1He campaigned for the Embargo Act of 1807, a disastrous economic measure against Britain and France with its roots in the constant harassment of U.S. merchant ships. The measure was repealed a year later, replacing it for the Non-Intercourse Act, a measure that did nothing to improve the situation of American Ships in the Atlantic, leading to war in 1812.
2James Madison became the 4th President of the United States in 1809 defeating Federalist Charles C. Pinckney and Independent Republican George Clinton by a large margin.
3In 1812, even though Madison didn’t want a war, the U.S. declared war on Britain. It faced strong opposition from the Federalists, and the war wasn’t going that well at the beginning. However, he managed to get re-elected, defeating DeWitt Clinton.
4In 1814, Britain invaded the U.S. and they reached the capital, forcing Madison to escape the city. Several important buildings were destroyed, including the White House and the Capitol.
5James Madison retired in 1817 at age 65, leaving the presidency to James Monroe, and dedicated his time in the tobacco plantation of the family in Montpelier for the next years.
6Madison and Jefferson founded the University of Virginia, opened in 1825. Jefferson became the university’s rector, but he died in 1826. Madison replaced him and held the position for 10 more years.
7He participated in the 1829 Constitutional Convention and worked in the American Colonization Society with the purpose of helping freed slaves return to Africa. He became its president in 1833.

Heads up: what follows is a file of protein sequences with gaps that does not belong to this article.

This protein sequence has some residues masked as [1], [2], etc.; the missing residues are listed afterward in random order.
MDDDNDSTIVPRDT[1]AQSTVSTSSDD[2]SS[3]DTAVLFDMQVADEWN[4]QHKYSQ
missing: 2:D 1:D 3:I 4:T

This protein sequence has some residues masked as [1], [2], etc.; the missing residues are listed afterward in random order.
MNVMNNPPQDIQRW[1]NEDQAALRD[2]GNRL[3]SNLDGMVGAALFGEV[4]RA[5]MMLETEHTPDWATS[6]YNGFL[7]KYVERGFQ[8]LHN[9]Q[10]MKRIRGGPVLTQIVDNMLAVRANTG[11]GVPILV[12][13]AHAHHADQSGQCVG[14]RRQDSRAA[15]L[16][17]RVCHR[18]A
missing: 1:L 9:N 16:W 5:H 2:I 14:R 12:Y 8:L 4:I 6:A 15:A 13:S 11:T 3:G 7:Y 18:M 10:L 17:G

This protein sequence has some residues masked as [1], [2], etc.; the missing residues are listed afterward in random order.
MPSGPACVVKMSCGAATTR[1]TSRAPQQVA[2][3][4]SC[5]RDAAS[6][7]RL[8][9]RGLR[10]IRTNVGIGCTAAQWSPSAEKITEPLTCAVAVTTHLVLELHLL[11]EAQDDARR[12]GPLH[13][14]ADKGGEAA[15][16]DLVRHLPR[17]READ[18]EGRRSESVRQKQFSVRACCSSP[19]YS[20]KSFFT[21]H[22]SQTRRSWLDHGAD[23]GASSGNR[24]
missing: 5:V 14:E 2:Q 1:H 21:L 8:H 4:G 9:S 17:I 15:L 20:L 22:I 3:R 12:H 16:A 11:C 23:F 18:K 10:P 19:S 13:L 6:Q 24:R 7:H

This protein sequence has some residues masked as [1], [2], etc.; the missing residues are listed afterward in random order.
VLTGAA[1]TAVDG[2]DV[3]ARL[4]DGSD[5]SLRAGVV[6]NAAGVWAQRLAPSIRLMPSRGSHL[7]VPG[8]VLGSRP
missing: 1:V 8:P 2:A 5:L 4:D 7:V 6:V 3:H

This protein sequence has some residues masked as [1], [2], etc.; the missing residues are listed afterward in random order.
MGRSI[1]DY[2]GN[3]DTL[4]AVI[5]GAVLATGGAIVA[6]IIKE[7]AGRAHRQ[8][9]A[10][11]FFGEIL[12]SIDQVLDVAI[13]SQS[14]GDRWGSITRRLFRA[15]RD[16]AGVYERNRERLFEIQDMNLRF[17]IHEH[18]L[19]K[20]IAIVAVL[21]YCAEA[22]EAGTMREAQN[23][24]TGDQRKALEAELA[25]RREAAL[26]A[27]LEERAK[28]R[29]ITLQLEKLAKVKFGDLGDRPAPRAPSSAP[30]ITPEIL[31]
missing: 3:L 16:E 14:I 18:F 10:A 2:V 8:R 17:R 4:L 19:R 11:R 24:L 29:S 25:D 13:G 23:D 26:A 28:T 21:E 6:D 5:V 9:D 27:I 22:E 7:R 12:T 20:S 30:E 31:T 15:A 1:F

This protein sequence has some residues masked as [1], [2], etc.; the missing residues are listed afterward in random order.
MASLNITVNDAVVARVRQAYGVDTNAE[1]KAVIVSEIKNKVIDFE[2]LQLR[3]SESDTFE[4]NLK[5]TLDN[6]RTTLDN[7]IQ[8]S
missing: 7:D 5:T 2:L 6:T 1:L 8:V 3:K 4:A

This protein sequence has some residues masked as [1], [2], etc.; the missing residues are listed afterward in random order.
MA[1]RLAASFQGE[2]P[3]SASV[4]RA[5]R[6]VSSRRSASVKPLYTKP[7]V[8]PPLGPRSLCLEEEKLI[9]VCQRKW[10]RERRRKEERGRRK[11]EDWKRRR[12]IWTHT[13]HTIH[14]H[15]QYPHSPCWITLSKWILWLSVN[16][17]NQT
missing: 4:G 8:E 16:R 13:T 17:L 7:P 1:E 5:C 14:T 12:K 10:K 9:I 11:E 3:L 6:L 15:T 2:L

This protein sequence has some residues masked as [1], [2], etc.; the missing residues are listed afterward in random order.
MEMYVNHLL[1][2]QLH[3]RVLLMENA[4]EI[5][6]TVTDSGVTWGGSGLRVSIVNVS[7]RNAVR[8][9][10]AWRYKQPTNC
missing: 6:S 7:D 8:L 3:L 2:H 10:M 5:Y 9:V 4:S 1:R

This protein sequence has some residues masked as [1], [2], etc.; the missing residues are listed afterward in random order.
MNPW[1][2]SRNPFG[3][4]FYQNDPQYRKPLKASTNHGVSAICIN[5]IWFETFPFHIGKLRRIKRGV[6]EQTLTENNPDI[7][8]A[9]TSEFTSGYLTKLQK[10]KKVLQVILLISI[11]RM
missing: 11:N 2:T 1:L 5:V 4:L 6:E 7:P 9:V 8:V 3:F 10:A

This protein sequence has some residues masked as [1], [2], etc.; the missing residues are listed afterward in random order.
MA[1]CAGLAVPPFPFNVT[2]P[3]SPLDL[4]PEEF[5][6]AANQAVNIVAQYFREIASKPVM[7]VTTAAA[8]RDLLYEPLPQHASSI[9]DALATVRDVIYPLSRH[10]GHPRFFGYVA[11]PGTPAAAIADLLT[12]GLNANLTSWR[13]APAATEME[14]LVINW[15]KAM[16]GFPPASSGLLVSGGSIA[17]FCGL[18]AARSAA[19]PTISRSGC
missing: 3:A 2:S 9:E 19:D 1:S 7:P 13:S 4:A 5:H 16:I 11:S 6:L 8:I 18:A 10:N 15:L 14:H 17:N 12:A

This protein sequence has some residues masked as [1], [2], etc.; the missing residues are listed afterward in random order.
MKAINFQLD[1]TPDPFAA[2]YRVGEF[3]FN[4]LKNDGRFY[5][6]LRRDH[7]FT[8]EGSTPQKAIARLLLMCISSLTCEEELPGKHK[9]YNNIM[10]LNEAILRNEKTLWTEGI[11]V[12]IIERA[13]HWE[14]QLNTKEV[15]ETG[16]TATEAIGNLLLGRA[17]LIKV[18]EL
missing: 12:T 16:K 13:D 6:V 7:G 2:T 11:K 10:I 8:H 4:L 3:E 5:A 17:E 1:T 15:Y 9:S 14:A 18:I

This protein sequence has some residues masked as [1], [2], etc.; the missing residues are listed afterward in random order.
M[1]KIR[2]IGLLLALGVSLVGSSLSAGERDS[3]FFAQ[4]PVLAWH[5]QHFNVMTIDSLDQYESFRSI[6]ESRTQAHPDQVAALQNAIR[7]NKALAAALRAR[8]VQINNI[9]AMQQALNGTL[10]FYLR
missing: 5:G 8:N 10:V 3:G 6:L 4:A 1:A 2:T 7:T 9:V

8James Madison died on June 28, 1836, in Orange County, Virginia.
9 James Madison's Interesting Facts
1James Madison was the oldest son of 12 (7 brothers and 4 sisters), and he was a weak and slim boy, constantly suffering different illnesses during his youth.
2Madison and George Mason were in charge of drafting the Virginia Constitution and supported the Virginia Declaration of Rights. Madison put specific emphasis on Freedom of Religion.
3His draft of the Constitution faced strong opposition from several states, including Virginia, so Madison joined forces with Alexander Hamilton and John Jay in order to get it ratified. They published a series of articles in New York that later became a book called the Federalist Papers.
4Madison and Jefferson, although initially supportive of president George Washington, started having differences regarding the creation of a central federal bank and the Jay Treaty. These differences resulted in both Madison and Jefferson leaving the Federalist Party and creating the Democratic-Republican Party.
5Even though Madison was out of Congress, he opposed Federalist President John Adams. He and Thomas Jefferson released the Virginia and Kentucky Resolutions, a set of statements in response to the Alien and Sedition Acts. The resolutions suggested the states should disobey the Government and it would have a great influence in the upcoming American Civil War.
6James Madison was also in charge of organizing the expeditions of Meriwether Lewis and William Clark to explore routes to the Pacific Ocean, learn about the indigenous settlements and map the territory.
7After a failed invasion of Canada, Britain armed several Indian tribes in the northwest allied with Shawnee chief Tecumseh. Madison appointed General William Henry Harrison, who stopped the British advance and defeated them in the Battle of the Thames, killing Tecumseh and securing control of the Great Lakes.
8Madison also appointed General Andrew Jackson to command the U.S. Army in the Battle of New Orleans in 1815, achieving a significant victory for the country considering the British had a larger army. Later that year England and U.S. ended the war by signing the Treaty of Ghent.
9Madison has been the shortest and lightest president of all time with a height of 5′ 4” (1,63 m) and a weight of 98 lb.